During his four years at Waynflete, Mitch Newlin always had a lot on his plate. Whether playing sports, attending meetings and events of RAaW, committing himself to the Kakamega Orphanage, entertaining friends and teachers with his outlandish stories, or just being his enthusiastic self, Mitch was always on the go. College has not slowed him down. He was back at Waynflete a couple of weeks ago to introduce Pastor Ida, the Administrator of the Kakamega Orphan Centre Project, at an Upper School Assembly. He was also busy selling raffle tickets for a prize from Gelato Fiasco, where Mitch works, as a fundraiser for the orphanage. More recently, he was on campus talking to students in the Personal Finance class.
This week news broke in the Maine Sunday Telegram and Lewiston Sun that, although he is just finishing his junior year, Mitch has started a business which, according to the paper, will generate revenues of $70,000 this year. That is impressive enough. What is even more impressive is that the whole idea is inspired by his desire to cut the wasteful habits of his college peers by recycling their used refrigerators. Read the newspaper account to get the full story. Click here for the Press Herald article. Click here for the Sun Journal article.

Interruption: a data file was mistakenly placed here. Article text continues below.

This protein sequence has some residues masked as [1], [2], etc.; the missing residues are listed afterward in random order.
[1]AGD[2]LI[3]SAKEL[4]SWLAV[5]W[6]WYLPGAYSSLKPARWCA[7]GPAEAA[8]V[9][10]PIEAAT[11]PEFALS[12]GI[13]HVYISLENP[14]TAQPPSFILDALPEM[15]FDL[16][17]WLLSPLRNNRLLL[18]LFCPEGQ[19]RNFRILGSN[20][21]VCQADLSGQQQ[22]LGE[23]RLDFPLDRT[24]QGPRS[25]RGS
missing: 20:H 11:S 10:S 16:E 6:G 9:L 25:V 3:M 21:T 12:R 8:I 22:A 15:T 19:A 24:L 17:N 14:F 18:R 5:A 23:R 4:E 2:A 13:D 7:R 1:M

Part of his business model is selling high school graduation “Care Fridges,” essentially providing high school graduates (rising college students) dorm room mini-fridges, stocked with savory and sweet goodies, delivered to the student’s dorm on the first day of college. The deal could also include a personalized note from a parent, aunt, uncle, or loved one to present to the graduate at graduation time explaining the gift. If you know a college student who might appreciate a “Care Fridge,” email Mitch at firstname.lastname@example.org or call (207)-200-7872.
All of this does not surprise Steve Kautz, who not only taught Mitch in math and businesses classes but also coached him on the baseball team and on Waynflete’s first and only entree in the Federal Reserve Cup competition. The latter was a regional competition for high school students hosted by The Federal Reserve Bank testing the students’ knowledge of finance and economics. The Waynflete team stunned New England financial educators by winning the competition, the first time a team from Maine had even made it to the final round.
Reflecting on Mitch’s time at Waynflete, Steve recalled that “when I first taught him as a ninth grader, I could see that great combination of intelligence, ingenuity, and care for others. As a baseball player, probably the best center fielder we’ve had in our program, Mitch’s intensity, exemplified by his trademark headlong diving catches, was matched only by his sportsmanship. He was also a standout in Business & Finance class, which led me to ask him to join the Federal Reserve Cup team. His work with the orphanage in Kenya could in itself define Mitch, but now he’s added to that through socially responsible entrepreneurship.”
Steve then added, “If anyone can save capitalism, it’s Mitch.”